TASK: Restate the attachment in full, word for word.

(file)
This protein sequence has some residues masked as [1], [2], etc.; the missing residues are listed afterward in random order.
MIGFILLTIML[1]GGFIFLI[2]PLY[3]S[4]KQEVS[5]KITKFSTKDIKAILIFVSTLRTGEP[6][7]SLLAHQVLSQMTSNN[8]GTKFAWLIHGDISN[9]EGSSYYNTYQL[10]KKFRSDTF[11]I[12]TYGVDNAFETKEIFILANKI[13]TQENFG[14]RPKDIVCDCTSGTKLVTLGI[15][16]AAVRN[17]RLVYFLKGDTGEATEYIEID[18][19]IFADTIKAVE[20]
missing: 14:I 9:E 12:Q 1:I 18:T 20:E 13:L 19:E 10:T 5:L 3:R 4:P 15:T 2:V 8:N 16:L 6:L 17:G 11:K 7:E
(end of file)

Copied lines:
This protein sequence has some residues masked as [1], [2], etc.; the missing residues are listed afterward in random order.
MIGFILLTIML[1]GGFIFLI[2]PLY[3]S[4]KQEVS[5]KITKFSTKDIKAILIFVSTLRTGEP[6][7]SLLAHQVLSQMTSNN[8]GTKFAWLIHGDISN[9]EGSSYYNTYQL[10]KKFRSDTF[11]I[12]TYGVDNAFETKEIFILANKI[13]TQENFG[14]RPKDIVCDCTSGTKLVTLGI[15][16]AAVRN[17]RLVYFLKGDTGEATEYIEID[18][19]IFADTIKAVE[20]
missing: 14:I 9:E 12:Q 1:I 18:T 20:E 13:L 19:E 10:T 5:L 3:R 4:P 15:T 2:V 8:N 16:L 6:L 17:G 11:K 7:E